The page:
Graduate Dissertation Fellows, 2010-11

Tamar Kricheli-KatzTamar Kricheli-Katz (Sociology and Law) is a doctoral candidate in the Department of Sociology at Stanford University and a JSD candidate at Stanford Law School. Her research explores the relationships among choice, responsibility, moral judgment and discrimination. Specifically, it aims at investigating whether the belief that individuals can choose to acquire a certain status, affects the ways in which people of this status are then treated, and whether the discrimination against them is legitimized. Focusing on the example of motherhood, Kricheli-Katz shows how the more motherhood is perceived to be a choice women have, the greater the penalties associated with making that choice. In other words, mothers are discriminated against more, when motherhood is perceived to be a choice women have. You can read more in Kricheli-Katz's article: The Cost of Choosing Motherhood. email

C MoCecilia Mo (Political Economics) is a doctoral candidate in Political Economics at the Stanford Graduate School of Business. Her research broadly focuses on three areas: 1) theories of bounded rationality - how cognitive constraints affect decision-making; 2) the political economy of development, specifically in the domains of gender and education; and 3) public opinion. A summary of Cecilia's work on gender and politics can be found on Gender News: What? Me Sexist?

In her dissertation, Mo examines the factors that induce and facilitate human trafficking on the supply side, and the identification of potential policy instruments for addressing vulnerabilities created by these factors. Mo collected original fieldwork data from villages in Nepal with high trafficking incidences, and is using analytical tools and modeling techniques from economics, political science, sociology, and psychology to illuminate the set of factors that make some women and children so vulnerable to human trafficking. Namely, she marries a game theoretic approach with an analysis of social structures, attitudes and belief construction to understand trafficking vulnerability. In so doing, it is Mo's hope that the study will provide valuable lessons that can assist practitioners in their efforts to construct program and policy instruments that more effectively address human trafficking vulnerability. email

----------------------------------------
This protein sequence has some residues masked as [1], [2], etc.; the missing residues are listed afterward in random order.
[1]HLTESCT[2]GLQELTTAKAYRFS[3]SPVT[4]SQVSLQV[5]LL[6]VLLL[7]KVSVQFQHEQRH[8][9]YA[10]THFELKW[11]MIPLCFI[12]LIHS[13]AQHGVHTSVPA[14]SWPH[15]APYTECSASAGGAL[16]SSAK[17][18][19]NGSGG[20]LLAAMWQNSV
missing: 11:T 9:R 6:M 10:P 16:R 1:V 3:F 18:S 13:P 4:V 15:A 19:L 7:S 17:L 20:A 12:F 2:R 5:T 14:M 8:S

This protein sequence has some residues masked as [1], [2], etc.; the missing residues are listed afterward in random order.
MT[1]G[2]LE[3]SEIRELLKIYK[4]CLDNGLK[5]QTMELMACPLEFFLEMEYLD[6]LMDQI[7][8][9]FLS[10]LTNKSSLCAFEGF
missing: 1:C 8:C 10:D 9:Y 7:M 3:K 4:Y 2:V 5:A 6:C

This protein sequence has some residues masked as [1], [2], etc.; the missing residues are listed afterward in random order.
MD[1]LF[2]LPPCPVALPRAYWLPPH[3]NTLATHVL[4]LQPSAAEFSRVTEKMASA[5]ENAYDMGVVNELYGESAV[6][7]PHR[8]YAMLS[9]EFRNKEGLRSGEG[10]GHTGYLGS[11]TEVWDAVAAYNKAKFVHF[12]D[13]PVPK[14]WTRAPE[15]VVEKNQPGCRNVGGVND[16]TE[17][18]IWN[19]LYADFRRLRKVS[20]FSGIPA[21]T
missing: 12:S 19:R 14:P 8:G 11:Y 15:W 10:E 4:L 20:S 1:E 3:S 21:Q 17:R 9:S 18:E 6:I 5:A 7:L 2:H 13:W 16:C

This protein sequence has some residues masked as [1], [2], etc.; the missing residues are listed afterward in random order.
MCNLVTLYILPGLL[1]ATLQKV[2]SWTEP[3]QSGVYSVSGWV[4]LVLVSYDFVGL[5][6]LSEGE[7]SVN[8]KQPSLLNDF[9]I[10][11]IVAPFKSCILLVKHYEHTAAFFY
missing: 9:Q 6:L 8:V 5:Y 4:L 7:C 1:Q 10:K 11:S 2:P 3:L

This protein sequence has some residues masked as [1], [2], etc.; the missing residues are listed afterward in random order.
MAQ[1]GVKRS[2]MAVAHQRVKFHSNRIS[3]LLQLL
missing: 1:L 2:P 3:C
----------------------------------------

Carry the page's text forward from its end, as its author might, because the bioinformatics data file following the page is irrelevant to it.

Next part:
Shiri Regev-MessalemShiri Regev-Messalem (Law) is a doctoral candidate at Stanford Law School and her main fields of research are gender, poverty and the welfare state. Her dissertation investigates how women welfare recipients justify welfare fraudulent behavior and explores how their justifications for this behavior reflect their relationship to the state and their view of citizenship. Ultimately, her dissertation shifts our understanding of these fraudulent acts that take place in the private sphere. It reveals that such acts can be viewed as a cry for inclusion and acts of citizenship and resistance, which are supported through a collective gendered ideology of care. email

Rania Kassab al-SweisRania Kassab al-Sweis (Anthropology) is a doctoral candidate in the Department of Anthropology at Stanford University. Her dissertation, entitled Coming of Age in a Global Egypt: the politics of Transnational Humanitarianism, Childhood and Youth, is an ethnographic exploration into the world of transnational humanitarianism, and the ways in which transnational encounters redefine gendered experiences of childhood, youth and the family in poverty-stricken areas of Cairo and surrounding villages. Based on over two years of fieldwork in Egypt and NGO offices in Paris, France, her dissertation project demonstrates how globally-circulating discourses of children's rights inform new local understandings of personhood and embodiment, and how humanitarian subjects are 'made' through gendered, classed and racialized conceptualizations of suffering and vulnerability. You can read more in the Gender News article: From Revolution to the Everyday: Reflections on childhood, youth and poverty in Egypt. email

Elizabeth ThornberryElizabeth Thornberry (History) is a doctoral candidate in African History at Stanford University. Her dissertation traces the history of sexual violence in South Africa's Eastern Cape region from the late precolonial period through the early twentieth century. In particular, her research explores how ideas about sexual consent, sexual morality, and the appropriate punishment for sexual wrongs were reshaped during the colonial encounter in South Africa. A historical analysis of these subjects provides important context for attempts to confront the high rate of sexual violence in contemporary South Africa. email

Graduate Dissertation Fellows 2009-10

Graduate Dissertation Fellows 2008-09

Graduate Dissertation Fellows 2007-08

Graduate Dissertation Fellows 2006-07

Graduate Dissertation Fellows 2005-06

Graduate Dissertation Fellows 2004-05